First off, I never get athlete's foot. Maybe once when I was younger before I learned that you have to dry your feet out once in a while. It's a lesson you learn quickly, and being that Utah is a desert, it doesn't happen all the time. However, I have gained a case of it here because A: as you can imagine it's quite humid next to the ocean, and B: it's way too cold to take socks off for even a minute. So, I was hoping it would just go away but it's become irritating and painful enough that I finally had to try to make a move to get it taken care of.
I go to the farmacia and quickly discover that anything even remotely resembling a medicine is behind the counter. This, for some reason, includes chapstick. (That's probably more of a theft deterrant than anything else, but it illustrates my point nicely.) So I ask for 'cream for the toes, for um, pain in the skin'... and the girl looks at me and says "pico?" and I look at her like "what in the world is pico?" and then she tries a new word, "hongos?". I had been wondering if I should throw that word in there since I knew that was the word for mushroom, but I was afraid there was a much more technical term for fungus and I would be laughed at. Hey, sometimes you learn something new the hard way.

Saturday, June 28, 2008

Isla Negra, Casablanca

We went on an excursion today to Emiliana, a 100% organic vineyard. It was a lot of fun; beautiful scenery, delicious wine, good company. The vineyard keeps lots of chickens around to eat insects, and they plant flowers to distract the rest. There isn't much of a problem with fungus on the crops here in Chile, so there's little chance of a blight. Perfect for organic, but they said since nobody in Chile much cares about organic they export 95% or so of what they make. The soil has to be cleaned for 5 - 7 years before qualifying as organic. It really made me realize that if grapes take so much soil into themselves, and then the product comes out as a concentration of that soil that you can actually taste, if you use pesticides and chemicals on the grapes you are guaranteed to be drinking concentrated chemicals. That sort of creeped me out, so I especially had to get at least one or two bottles.

There is a blend of 6 different reds among their selections: it's called Coyam, a Mapuche word for "group of oaks". It contains Syrah, Carmenére, Cabernet Sauvignon, Mourvedre, and Malbec. I had to grab that. It's unique but so smooth! I also got a white (I love a good white, but usually they're too sweet or bitter for me) but it is a Chardonnay/Marsanne/Viognier, which was really tasty and not bitter, but not too sweet. Sorry I'm not up on all the wino terminology to be more specific!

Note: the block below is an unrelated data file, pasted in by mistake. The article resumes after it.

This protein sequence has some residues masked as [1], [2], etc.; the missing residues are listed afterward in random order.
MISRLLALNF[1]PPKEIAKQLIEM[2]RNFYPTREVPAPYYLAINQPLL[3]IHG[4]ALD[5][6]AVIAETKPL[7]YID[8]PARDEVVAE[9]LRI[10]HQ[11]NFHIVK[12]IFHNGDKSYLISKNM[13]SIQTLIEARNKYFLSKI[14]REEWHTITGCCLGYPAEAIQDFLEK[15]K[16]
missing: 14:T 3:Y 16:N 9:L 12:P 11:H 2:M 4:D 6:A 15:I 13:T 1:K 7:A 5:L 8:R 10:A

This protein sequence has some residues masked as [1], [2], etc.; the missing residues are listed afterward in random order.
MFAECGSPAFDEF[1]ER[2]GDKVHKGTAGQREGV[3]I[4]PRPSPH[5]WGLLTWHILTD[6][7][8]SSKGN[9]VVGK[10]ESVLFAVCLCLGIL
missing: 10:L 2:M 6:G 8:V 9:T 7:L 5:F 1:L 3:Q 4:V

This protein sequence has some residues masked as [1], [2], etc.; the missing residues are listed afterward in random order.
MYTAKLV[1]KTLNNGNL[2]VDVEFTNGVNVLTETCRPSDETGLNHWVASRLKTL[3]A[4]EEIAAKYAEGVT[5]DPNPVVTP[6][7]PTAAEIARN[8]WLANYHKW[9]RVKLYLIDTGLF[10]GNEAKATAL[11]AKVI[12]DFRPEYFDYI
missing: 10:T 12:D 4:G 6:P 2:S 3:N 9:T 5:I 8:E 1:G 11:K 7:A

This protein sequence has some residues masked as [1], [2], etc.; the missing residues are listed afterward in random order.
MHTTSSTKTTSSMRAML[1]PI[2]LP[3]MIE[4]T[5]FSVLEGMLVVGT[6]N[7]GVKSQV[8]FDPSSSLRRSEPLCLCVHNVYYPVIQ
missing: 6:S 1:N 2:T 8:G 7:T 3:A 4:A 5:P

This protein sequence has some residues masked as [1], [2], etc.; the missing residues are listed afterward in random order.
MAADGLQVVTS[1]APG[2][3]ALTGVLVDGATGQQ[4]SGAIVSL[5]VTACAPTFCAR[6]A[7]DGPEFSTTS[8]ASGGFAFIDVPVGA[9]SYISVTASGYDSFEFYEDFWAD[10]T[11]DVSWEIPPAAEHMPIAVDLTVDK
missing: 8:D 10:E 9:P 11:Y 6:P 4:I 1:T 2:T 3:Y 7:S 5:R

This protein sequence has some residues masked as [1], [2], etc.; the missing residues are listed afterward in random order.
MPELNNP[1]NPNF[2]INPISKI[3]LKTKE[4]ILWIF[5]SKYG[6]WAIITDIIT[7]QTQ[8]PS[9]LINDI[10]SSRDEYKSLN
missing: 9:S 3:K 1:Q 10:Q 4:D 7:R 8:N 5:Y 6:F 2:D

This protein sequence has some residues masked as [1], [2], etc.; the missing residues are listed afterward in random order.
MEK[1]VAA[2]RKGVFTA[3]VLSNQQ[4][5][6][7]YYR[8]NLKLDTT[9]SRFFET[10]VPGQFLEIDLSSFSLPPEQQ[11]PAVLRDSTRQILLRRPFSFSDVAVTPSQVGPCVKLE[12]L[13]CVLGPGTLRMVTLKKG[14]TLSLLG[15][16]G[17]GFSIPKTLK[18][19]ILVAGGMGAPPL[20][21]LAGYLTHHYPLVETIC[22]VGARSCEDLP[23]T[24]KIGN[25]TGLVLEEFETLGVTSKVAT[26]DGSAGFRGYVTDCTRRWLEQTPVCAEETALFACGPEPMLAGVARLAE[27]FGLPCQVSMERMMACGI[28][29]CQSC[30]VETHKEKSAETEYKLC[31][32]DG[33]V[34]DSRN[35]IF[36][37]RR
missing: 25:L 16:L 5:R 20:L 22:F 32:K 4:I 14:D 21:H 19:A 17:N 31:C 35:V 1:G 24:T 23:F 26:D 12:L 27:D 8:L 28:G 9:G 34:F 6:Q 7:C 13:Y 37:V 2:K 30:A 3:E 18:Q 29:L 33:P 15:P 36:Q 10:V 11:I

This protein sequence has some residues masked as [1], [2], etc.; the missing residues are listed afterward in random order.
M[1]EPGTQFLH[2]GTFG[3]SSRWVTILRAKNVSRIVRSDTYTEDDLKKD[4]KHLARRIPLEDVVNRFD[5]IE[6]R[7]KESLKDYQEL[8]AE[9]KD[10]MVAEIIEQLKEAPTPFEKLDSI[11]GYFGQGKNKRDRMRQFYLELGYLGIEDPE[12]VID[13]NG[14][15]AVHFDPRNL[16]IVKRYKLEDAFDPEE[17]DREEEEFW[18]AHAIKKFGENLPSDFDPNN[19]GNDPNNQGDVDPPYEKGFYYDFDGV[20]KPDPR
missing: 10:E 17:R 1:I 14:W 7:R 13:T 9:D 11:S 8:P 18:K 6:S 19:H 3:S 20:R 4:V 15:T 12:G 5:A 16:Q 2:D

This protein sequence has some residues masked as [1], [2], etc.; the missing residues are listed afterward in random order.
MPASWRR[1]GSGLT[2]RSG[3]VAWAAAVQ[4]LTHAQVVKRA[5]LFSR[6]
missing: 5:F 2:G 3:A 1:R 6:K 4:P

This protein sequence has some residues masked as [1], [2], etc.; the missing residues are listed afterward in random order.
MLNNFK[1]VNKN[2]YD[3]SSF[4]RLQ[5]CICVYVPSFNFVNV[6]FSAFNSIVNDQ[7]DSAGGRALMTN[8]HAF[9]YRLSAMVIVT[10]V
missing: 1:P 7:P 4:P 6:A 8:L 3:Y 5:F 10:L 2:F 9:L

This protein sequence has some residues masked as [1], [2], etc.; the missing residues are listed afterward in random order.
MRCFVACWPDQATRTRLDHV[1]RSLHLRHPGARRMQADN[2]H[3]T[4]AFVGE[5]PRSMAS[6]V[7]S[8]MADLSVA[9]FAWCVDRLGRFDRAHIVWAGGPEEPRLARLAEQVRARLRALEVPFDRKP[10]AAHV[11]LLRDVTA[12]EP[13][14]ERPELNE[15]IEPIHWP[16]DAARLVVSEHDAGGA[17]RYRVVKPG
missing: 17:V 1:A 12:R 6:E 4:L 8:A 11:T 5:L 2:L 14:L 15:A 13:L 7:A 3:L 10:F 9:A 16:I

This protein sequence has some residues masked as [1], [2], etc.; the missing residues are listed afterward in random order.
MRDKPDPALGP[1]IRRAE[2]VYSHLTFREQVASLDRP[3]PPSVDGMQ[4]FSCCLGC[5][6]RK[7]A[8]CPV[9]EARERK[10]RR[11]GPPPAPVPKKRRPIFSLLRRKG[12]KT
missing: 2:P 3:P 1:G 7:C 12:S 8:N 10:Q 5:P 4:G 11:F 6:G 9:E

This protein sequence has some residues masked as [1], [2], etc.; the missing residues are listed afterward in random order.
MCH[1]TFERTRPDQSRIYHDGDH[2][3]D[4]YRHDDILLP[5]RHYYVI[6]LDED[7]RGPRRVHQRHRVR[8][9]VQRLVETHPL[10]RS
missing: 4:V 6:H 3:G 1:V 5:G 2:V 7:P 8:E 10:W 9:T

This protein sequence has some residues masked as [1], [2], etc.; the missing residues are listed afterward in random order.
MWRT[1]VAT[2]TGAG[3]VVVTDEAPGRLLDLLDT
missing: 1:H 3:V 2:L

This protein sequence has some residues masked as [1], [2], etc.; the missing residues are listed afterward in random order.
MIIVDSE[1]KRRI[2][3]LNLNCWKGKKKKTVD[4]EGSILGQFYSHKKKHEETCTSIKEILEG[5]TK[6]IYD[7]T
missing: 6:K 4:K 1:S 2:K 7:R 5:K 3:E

There was also one wine we didn't have the opportunity to sample that sounded amazing. They call it "biodynamic" process, and they basically use hydroponics and advanced growing theory to make these organic superplants, and I really stopped listening there because my mind was boggled. It would be lovely to drink I'm sure, but it was quite out of my budget.

Isla Negra was gorgeous. Neruda's house is right above the beach, and the way the waves crash against the black rock is perfect. Perfect! His bedroom has such a lovely view, it must have been so romantic. It's easy to imagine that he did a lot of his work looking out over the sea, since so much of his imagery really fits this place. It was a really odd little museum, and I have to wonder- if the Pinochet regime raided and destroyed at least some portion of the house, how in the world they salvaged things. I stood right where he stood in his living room, according to a photo. For some reason that made me feel like pretty cool beans indeed.
I soon realized that drinking at least 4 glasses of wine before lunch is a bad idea, and am now recovering from a headache. As a result, I am not going out tonight and instead am sitting around drinking liquids to stave off any further damage. Will post pics later!

Wednesday, June 25, 2008

Street art

This WEST is pretty unbelievable. Love those birds.

Such odd imagery. I really like that one.
Funny little red dude.

Oh hey! Look! It's a bouy, with marine mammals on it!

Oh hay guise.